37 A.3d 300
TOWN OF WESTPORT ISLAND et al.
Docket No. Lin–11–357.
Supreme Judicial Court of Maine.
Submitted on Briefs: Jan. 30, 2012.Decided: Feb. 28, 2012.
Jessica R. Avery, Esq., Stinson Avery Lawson–Stopps, Bath, and James A. Hopkinson, Esq., Hopkinson & Abbondanza, Bath, for appellant Deirdre Dunlop.
John A. Cunningham, Esq., Eaton Peabody, Brunswick, for appellee George D. Richardson III.
The Town of Westport Island did not file a brief.
Panel: ALEXANDER, LEVY, SILVER, MEAD, GORMAN, and JABAR, JJ.
[¶ 1] Deirdre Dunlop appeals from an order of the Superior Court (Lincoln County, Hjelm, J.) affirming the decision of the Westport Island Board of Appeals (Board) that affirmed the issuance of a building permit to George D. Richardson III. Dunlop argues that the Board failed to make the requisite findings that Richardson’s property meets the two-acre minimum lot-size requirement for construction of a residential dwelling and that the Board imposed an unreasonable and improper heightened burden of proof on her as the appellant. Dunlop further argues that the Board erred in its determination that Jewett Cove Road can be included as part of Richardson’s lot because it serves more than two single-family residences. We disagree and conclude that the Board properly affirmed the issuance of Richardson’s building permit. We therefore affirm the decision of the Superior Court.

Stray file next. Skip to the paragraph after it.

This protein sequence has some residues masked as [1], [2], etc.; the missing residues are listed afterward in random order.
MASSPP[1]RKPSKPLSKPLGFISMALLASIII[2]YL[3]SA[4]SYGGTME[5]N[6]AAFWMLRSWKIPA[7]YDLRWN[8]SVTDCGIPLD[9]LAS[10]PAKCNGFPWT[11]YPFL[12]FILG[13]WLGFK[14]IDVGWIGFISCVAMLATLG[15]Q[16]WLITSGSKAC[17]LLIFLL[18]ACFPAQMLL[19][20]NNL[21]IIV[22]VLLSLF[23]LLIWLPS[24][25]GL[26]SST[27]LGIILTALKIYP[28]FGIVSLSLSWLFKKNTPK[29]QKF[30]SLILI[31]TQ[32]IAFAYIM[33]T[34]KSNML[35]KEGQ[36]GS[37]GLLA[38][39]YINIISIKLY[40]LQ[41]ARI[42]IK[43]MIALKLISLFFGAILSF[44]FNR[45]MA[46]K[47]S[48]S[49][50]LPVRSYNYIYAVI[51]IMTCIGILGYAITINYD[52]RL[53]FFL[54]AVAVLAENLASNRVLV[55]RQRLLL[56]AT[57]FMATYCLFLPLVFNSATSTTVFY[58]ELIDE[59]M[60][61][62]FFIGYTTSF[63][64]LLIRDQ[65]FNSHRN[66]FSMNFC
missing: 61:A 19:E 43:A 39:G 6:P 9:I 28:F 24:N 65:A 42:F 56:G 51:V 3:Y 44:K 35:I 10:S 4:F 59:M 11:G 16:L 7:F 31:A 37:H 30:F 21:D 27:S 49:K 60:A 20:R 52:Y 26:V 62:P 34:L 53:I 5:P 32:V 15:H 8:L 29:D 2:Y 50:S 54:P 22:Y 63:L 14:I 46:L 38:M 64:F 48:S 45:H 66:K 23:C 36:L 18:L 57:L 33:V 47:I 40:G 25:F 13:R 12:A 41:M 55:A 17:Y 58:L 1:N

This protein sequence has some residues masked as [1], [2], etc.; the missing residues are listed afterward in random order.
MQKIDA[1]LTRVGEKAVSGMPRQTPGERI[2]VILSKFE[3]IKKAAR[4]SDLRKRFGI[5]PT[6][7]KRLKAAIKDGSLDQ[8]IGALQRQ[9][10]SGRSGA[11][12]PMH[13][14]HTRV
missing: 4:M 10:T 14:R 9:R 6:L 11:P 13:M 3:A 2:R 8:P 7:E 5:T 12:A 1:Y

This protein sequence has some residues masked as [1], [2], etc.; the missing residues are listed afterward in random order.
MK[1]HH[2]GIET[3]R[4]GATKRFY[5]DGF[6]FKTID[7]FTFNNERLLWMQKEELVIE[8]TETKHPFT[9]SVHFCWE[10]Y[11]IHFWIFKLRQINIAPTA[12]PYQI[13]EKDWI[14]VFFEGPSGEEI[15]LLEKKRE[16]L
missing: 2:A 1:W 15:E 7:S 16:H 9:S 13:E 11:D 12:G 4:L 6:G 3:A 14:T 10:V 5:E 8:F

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[¶ 3] On October 6, 2009, abutting landowner Dunlop filed a notice of appeal of the CEO’s decision to issue the building permit with the Board. The Board held a public hearing on the appeal on October 29, 2009.2 At the hearing, Dunlop challenged the CEO’s decision in two ways.
[¶ 4] First, Dunlop argued that Jewett Cove Road should not be included in the acreage calculation for Richardson’s property because the access-way fits the Ordinance’s definition of a road, and not the definition of a driveway. 3 Ordinance §§ 15(A)(2), 17. Jewett Cove Road is a private access-way that serves three single-family dwellings and a private commercial wharf that is owned by Richardson and located on Richardson’s property. The portion of Jewett Cove Road that Richardson owns serves two single-family dwellings (Richardson’s and Dunlop’s) and the commercial wharf.